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The Center for Disease Control (CDC) Initiate Additional Guidelines and Information

February 06, 2018 BY Charles Hoey


The Center for Disease Control (CDC) initiated additional guidelines and information regarding the proper use of opioids and to educate doctors and patients about the opioids epidemic.  Our recent update about the new CDC guidelines for prescribing opioids can be viewed here:

CDC Guidlines

The CDC has also issued a mobile app with their guidelines for prescribing opioids for chronic pain.  It can be accessed here:

The app and CDC website have a morphine milligram equivalent (“MME”) calculator.  This tool allows you to enter certain opioid medications, with the dosages of each medication, into the calculator, to determine the MME.  The CDC strongly recommends that individuals be kept below 50 MME per day.  Above 50, research shows that patients have little or no additional pain relief but a significant higher risk of overdose.

This calculator is not a tool for attorneys or claims adjusters to practice medicine without a license. The calculator is a useful tool but certainly does not contain “all the answers,” nor is the calculator a substitute for a medical license. Every case is different.  It is a mistake to think of the practice of medicine as being like preparing a recipe where one simply has to follow the instructions in a cookbook.  This tool will help you identify claimants who are taking high amounts of opioids. It is fair to ask doctors whether a patient needs to be weaned from the current opioid dosages based upon the CDC Guidelines. The answer will sometimes be “no,” but the question is legitimate. This calculator can also be used to help identify individuals who might need an IME or a change in physicians.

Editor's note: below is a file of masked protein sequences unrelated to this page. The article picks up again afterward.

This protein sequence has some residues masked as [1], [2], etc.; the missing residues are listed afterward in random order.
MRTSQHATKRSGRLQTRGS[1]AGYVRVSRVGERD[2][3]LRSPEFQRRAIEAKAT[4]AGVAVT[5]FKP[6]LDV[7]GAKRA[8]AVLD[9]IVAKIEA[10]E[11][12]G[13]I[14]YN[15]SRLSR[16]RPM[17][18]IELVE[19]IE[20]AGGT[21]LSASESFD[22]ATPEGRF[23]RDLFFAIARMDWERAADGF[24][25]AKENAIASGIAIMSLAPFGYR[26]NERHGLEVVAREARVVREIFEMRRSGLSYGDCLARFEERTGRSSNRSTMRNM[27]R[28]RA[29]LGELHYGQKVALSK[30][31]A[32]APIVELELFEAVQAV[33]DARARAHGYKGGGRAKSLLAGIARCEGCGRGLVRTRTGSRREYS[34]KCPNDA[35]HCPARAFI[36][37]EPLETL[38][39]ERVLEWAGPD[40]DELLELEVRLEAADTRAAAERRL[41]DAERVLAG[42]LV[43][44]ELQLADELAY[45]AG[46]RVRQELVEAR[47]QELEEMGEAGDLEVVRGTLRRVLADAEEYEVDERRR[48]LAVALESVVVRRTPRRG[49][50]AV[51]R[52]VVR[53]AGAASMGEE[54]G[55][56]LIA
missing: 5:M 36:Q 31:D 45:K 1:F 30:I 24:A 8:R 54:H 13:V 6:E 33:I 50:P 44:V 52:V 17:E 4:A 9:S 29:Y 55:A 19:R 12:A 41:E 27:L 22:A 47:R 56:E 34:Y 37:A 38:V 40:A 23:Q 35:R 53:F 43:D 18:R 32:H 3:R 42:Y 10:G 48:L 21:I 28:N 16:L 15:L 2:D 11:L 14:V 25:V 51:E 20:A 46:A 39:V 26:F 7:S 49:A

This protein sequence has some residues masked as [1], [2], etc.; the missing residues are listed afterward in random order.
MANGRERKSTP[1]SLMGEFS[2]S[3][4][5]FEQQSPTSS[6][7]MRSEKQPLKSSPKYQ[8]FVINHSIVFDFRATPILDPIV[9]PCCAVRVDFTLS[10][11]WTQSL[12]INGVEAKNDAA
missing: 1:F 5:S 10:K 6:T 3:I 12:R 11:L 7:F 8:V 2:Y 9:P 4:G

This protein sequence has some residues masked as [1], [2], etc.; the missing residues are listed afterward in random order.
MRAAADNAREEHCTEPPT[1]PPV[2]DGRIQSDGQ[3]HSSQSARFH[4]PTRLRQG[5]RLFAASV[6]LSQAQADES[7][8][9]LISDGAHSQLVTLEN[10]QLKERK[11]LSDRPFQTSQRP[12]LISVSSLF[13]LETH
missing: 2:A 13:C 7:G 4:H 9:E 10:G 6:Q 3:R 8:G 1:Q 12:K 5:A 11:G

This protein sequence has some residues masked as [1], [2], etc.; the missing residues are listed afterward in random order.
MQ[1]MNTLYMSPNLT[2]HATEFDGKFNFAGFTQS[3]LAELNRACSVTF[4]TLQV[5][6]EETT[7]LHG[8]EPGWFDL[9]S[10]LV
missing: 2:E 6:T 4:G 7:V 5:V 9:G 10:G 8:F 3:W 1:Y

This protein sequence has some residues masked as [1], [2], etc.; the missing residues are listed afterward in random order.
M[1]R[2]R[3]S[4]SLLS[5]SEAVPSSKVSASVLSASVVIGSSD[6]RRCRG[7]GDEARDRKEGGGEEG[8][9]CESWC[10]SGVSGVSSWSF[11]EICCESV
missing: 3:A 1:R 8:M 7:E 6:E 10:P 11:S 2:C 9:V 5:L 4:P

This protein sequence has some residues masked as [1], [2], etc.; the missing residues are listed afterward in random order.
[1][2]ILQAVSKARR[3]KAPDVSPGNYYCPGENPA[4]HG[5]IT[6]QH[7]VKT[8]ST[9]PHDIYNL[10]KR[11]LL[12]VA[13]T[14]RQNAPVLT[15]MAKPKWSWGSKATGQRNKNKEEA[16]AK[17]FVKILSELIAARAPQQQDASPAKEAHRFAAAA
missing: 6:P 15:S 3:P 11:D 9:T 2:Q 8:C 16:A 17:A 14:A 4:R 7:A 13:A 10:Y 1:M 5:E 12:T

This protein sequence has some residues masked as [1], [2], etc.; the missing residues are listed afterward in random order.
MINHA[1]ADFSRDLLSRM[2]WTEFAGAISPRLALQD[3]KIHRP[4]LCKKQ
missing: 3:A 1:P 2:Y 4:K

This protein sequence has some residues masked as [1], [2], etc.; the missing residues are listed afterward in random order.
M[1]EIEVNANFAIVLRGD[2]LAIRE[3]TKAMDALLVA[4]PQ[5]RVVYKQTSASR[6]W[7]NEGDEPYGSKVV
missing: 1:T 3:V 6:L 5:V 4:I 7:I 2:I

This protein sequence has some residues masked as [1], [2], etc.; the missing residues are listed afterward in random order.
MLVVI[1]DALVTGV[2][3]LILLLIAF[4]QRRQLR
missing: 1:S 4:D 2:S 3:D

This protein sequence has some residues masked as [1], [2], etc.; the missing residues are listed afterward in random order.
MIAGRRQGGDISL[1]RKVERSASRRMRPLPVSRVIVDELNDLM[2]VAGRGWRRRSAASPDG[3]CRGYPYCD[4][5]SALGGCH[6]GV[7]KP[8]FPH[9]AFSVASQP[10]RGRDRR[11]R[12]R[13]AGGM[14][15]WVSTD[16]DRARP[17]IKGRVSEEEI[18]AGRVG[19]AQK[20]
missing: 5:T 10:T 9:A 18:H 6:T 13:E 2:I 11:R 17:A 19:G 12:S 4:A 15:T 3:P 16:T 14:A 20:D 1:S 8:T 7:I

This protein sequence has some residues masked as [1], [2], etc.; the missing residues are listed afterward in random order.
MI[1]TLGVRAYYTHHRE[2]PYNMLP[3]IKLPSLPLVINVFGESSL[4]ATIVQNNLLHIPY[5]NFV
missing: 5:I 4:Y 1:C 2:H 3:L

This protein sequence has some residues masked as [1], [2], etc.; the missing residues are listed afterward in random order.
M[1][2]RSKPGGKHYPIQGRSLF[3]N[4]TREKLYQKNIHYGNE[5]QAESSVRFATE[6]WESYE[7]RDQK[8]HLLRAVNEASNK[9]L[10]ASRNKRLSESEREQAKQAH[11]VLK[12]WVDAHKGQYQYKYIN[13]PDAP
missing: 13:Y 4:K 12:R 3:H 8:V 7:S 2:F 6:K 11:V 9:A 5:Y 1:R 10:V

It should also be noted that this calculator is for the long term use of opioids to treat chronic pain.  For individuals who have just suffered an acute injury for who are in hospice care suffering from severe pain, these guidelines do not apply.

The links also help you identify which medications have the greatest risk for addiction or overdose. The CDC has a table showing the conversion factor for various opioids. If you go to the table, you can see that an individual would have to take 10 tablets, every day, of hydrocodone/acetaminophen 5/300 to hit the MME level of 50.  Methadone, Oxymorphone and fentanyl have high conversion factors. 

Finally, the CDC website has information for patients which you can review by clicking here:

We hope these brochures will be provided to patients who are prescribed opioids for chronic pain.  Although medical decisions should not be made by employers and insurance carriers, patients should be able to make informed decisions. With these brochures, some patients may learn what questions they ought to ask. 

When choosing physicians for your posted panels of physicians, we recommend selecting physicians who will provide this information and educate their patients about the risks of opioids. If you wish to send this information to claimants who are receiving opioids, be careful not to say too much or go outside your area of expertise. We would simply state that “this information from the Center For Disease Control (“CDC”) may be of interest to you; please direct any questions you have about your medications to your treating physician.”

We hope that you find this information useful.  Please do not hesitate to contact us with questions or to schedule a seminar for more detailed training about opioids and insurance claims.

The Journal is a publication for the clients of Drew Eckl & Farnham, LLP. It is written in a general format and is not intended to be legal advice to any specific circumstance. Legal Opinions may vary when based upon subtle factual differences. All rights reserved. 

Editorial Board:

H. Michael Bagley